Julia and Nick books                                        Julia D and Nick S

  Learning to Read and Using Her Books in a Fun Educational Sense

There are a great selection of books and have been for many years, which help children learn how to read. Julia Donaldson also has her own books to add to the plethora of stories which help children with phonics and beyond. Her series is Songbird Phonics and are again beautifully illustrated and are also well-conceived. They are an excellent addition. There are many books in this series to aid children’s development educationally in the 3Rs sense too (all her books have something that children can learn from as there are indeed from all books in one way or another, whether they are for children or for adults).

There are many resources that can be downloaded for free from her website, which contain many activities that are useful for both schools and libraries, which in my view is thoughtful and they do seem to be well-thought out and are sectioned into each book that she has written, so they can be part of a focused activity.

There is always something great that children can gain from her books and she even provides free resources, which are great as I have tried and tested them in the library. There are also soft toy merchandise so that her stories can be acted out or to just have them to accompany a story. I have seen them and they look and feel fabulous.

Chapter Books and Interactivity

There are also books that aren’t termed as picture books, there are books for slightly older children such as Swallows about the migration of birds and a message having to travel many miles. Again there are wonderful illustrations and something to learn from the story. It too has excellent scope for interactivity, given just a little imagination from the deliverer. I once, and may repeat it as it was so successful, played Chinese Whispers with a class of school children to show how a message may change as it travels. There are many other things you can do for this.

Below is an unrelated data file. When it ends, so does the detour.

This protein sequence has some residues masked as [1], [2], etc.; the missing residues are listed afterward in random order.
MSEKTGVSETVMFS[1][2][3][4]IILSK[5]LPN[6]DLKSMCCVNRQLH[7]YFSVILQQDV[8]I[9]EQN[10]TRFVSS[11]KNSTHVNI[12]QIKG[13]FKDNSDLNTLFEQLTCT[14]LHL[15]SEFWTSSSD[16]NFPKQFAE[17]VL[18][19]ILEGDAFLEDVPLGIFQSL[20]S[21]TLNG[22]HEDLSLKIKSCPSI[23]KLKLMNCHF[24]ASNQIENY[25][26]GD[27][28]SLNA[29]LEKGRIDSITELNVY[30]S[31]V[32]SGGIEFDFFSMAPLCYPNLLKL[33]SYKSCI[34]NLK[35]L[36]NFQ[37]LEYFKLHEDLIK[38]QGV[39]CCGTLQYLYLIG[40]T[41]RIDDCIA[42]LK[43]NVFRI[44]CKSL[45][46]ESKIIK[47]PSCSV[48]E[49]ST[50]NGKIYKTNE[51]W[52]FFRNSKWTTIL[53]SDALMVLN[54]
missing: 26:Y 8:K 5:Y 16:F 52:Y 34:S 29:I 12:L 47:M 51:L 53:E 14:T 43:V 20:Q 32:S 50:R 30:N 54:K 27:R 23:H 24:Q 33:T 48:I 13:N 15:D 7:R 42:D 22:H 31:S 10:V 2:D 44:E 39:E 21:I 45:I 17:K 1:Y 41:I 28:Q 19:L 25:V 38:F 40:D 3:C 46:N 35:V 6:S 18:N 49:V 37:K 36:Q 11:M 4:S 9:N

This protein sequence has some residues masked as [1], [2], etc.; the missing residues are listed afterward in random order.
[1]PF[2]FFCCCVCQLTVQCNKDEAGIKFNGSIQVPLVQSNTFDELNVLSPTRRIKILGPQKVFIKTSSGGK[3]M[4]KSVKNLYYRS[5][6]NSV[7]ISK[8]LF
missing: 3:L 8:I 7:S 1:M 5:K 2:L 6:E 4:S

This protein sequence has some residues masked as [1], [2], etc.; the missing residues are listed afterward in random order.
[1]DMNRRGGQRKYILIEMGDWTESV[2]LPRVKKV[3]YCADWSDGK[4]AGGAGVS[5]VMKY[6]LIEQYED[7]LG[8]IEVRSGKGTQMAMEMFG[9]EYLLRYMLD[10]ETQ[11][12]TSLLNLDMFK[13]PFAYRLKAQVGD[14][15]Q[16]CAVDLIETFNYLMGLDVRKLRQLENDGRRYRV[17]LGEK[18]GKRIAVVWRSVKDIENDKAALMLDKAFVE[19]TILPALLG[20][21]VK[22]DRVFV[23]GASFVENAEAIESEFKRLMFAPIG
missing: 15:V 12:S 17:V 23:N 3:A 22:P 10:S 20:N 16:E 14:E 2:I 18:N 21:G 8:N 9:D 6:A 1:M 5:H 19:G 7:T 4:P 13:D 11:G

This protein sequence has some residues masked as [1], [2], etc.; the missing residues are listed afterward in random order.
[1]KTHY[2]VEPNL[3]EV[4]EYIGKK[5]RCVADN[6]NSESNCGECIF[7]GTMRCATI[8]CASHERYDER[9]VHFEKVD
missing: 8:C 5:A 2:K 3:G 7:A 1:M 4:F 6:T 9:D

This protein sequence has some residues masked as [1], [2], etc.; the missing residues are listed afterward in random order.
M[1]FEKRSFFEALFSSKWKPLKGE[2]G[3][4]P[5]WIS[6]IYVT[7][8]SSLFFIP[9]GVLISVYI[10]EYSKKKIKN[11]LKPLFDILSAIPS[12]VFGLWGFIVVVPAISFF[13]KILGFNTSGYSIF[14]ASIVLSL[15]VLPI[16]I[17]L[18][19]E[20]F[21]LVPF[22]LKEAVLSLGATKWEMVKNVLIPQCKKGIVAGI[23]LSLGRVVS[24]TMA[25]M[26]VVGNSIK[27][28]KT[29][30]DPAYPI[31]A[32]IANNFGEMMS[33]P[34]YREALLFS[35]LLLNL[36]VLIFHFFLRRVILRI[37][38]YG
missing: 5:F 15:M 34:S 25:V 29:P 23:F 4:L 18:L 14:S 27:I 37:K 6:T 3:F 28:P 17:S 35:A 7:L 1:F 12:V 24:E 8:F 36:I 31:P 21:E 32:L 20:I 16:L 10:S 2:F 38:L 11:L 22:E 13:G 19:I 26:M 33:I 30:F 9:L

There are also books such as the Princess Mirror belle series, which is great for the more advanced readers and have less illustrations within them, but do have lovely front covers by Lydia Monks. They are about a princess with a purpose. 

Longevity

Julia Donaldson’s books are no doubt books that will be around forever, perhaps even have a longevity of someone like Enid Blyton for example. Some of them have already been in existence for over 10 years already, which is hard to believe, but time does fly. The Gruffalo and so many of her books are talked about as though they have just been written and are hot off the press. They still seem as fresh to new generations of children as they did when they first appeared on shelves.

Julia’s books have now been adapted for both tv and stage as well, to the delight of many. She does go to book festivals, especially the Edinburgh Book Festival. Have I ever met her? Sadly no, but never say never. Would I like to? Absolutely, to say a huge thank you to what she has brought to libraries and children’s literature. 

Children’s Laureate – 2011 – 2013